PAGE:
Tuesday, September 28, 2010

Best skeptical film ever

Watson: You know, Holmes, I've seen things in war I don't understand. In India I once met a man who predicted his own death, right down to the number and the placement of the bullets that killed him. You have to admit, Holmes, that a supernatural explanation to this case is theoretically possible.

Holmes: Oh, agreed. But... It is a huge mistake to theorise without data. Inevitably one begins to twist facts to suit theories, rather than theories to suit facts.

- Sherlock Holmes (2009)

I am convinced that the scriptwriter for this film is a guerilla skeptic. It's bloody marvellous to see someone taking the mickey out of credulity, rather than the usual attitude of "it's not mainstream therefore it must be right".

Another great moment is the hilarious gypsy fortune-teller Holmes employs to try and scare Watson off getting married ("Oh, I see patterned tablecloths... oh... and china figurines, and... ugh! Lace doilies!"). And there's more, but first I should issue a SPOILER ALERT.

As it turns out, the villain (Lord Blackwood) has built an entire evil master-plan based on convincing people he has mystical powers. The first time we see him is overseeing the sacrifice of a young woman. When confronted by Holmes and Watson, he lures Watson into charging at him with violent intent.

And if Holmes hadn't been there, Watson would have died right then, untouched by human hand... Holmes stops Watson and points out the so-thin-it's-invisible skewer of glass extending from Blackwood's fingers to just in front of Watson's nose.

Trick 2: When in prison, Blackwood appears to put a spell of some kind on a warden, leaving him struggling in agony on the floor. This is a simple one to solve: the warden was bribed. Never underestimate the profit motive.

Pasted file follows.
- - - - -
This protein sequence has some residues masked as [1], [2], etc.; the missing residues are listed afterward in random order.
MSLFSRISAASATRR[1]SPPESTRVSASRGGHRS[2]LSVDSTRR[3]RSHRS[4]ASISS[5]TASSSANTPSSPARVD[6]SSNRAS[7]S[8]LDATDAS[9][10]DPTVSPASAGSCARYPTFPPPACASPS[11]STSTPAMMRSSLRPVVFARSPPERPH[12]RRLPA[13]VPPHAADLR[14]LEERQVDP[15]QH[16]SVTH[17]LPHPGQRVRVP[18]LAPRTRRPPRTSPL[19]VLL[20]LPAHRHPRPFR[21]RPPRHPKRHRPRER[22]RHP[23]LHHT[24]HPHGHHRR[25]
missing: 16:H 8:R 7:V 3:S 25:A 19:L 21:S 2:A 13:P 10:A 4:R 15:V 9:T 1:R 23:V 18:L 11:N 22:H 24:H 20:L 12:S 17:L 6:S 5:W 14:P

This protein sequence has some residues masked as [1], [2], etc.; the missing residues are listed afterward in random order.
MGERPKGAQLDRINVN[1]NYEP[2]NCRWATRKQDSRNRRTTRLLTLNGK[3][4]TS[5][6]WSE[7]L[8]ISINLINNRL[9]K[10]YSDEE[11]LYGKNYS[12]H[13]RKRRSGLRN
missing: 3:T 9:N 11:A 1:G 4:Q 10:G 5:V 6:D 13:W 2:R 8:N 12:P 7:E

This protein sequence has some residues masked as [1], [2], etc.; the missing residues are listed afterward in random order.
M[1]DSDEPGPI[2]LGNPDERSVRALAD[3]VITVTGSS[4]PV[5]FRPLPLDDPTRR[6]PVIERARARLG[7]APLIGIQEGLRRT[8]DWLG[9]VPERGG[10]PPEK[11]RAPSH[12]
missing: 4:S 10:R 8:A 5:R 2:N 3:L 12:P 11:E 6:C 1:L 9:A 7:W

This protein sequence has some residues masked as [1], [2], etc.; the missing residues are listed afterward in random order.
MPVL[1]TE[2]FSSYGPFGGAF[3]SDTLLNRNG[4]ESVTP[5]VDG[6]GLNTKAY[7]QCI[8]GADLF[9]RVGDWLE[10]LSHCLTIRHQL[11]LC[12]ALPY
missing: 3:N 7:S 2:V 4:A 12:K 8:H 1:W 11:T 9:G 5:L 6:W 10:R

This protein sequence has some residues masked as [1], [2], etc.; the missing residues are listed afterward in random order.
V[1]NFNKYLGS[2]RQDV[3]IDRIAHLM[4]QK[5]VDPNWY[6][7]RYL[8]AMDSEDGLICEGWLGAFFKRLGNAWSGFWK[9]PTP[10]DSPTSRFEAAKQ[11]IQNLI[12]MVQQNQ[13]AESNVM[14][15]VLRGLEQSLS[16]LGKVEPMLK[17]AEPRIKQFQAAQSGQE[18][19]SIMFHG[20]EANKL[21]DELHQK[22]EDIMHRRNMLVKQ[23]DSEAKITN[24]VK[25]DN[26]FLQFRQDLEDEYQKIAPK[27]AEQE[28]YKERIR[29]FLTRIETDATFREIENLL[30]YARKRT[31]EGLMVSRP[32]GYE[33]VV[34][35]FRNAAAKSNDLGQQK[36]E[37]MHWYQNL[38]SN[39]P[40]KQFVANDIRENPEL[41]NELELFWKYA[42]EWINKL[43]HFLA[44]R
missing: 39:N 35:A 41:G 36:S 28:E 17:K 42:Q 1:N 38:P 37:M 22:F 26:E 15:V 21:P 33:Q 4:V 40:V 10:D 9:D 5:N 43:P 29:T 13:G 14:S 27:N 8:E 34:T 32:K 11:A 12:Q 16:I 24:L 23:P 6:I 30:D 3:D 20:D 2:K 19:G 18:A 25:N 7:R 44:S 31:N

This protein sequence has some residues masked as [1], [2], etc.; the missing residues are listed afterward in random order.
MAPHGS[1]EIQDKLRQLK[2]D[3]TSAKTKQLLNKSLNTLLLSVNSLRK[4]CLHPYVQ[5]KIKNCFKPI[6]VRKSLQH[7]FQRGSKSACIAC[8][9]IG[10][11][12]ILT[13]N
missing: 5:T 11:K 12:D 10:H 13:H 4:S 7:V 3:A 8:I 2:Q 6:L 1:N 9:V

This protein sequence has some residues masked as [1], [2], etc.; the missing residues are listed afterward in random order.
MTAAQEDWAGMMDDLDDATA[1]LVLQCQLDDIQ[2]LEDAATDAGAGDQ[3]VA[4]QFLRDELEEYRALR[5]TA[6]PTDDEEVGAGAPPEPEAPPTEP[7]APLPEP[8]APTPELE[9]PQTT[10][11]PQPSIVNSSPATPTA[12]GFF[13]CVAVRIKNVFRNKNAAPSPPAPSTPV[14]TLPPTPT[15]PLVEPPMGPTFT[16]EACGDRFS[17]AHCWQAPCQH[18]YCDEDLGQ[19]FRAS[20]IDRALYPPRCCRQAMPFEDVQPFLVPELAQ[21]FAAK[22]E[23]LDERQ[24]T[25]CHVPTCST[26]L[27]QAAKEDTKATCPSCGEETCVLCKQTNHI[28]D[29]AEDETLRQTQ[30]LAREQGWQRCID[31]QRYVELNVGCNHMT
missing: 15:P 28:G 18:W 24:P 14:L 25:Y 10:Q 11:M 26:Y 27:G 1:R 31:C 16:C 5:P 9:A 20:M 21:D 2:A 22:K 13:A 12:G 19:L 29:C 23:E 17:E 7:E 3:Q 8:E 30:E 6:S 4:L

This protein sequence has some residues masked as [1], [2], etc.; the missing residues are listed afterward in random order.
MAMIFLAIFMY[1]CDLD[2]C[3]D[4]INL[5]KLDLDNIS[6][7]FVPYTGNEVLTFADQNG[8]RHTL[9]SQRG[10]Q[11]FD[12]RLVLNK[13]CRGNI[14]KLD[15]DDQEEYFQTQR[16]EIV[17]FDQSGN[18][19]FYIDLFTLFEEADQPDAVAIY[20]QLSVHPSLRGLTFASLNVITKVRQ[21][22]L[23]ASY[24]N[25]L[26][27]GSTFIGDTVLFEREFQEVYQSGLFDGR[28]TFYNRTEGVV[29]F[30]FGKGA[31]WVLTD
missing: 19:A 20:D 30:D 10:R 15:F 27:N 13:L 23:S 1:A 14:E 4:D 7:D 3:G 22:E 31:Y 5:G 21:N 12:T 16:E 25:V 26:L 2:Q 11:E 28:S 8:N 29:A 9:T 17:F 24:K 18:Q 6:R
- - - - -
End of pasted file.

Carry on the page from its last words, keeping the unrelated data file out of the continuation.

Trick 3: Blackwood is sentenced to death and hanged. But death is only the beginning! The stone on his tomb is broken, apparently from the inside, and his grave is empty (of Blackwood, anyway).

Holmes' solution: a special waistcoat with a hook near the throat, and the collaboration of the hangman (more bribery), allow Blackwood to survive his hanging. A drug-induced coma allows him to deceive the medical examiner. The tombstone was pre-broken then stuck back together with a water-soluble glue. When it rained the night after Blackwood's hanging, the glue dissolved and the stone fell apart under its own weight, releasing Blackwood.

Trick 4: It turns out that Blackwood's intended power base is a mystical (credulous) secret society that includes several MPs, judges, etc. One of the steps he uses to convince them of his "power" is to kill the Order's leader in his bath, again untouched by human hand.

Solution: A chemical painted round the rim of the bath that reacts with water to produce a rather nasty acid. Once the police drain the bath ("out of common decency" - idiots), the chemical is effectively undetectable. OK, so that's not exactly one you could figure out at home, but it's definitely another point for skepticism's scoreboard.

Anyway, you get the idea. There are some wonderful lines in it as well. My current favourite:

Member of the Order: "We know you don't believe in magic, Mr Holmes. We don't expect you to share our faith, merely our fear."
Holmes: "Of the two, fear is the more efficacious condition."

Well said, Holmes. Well said.

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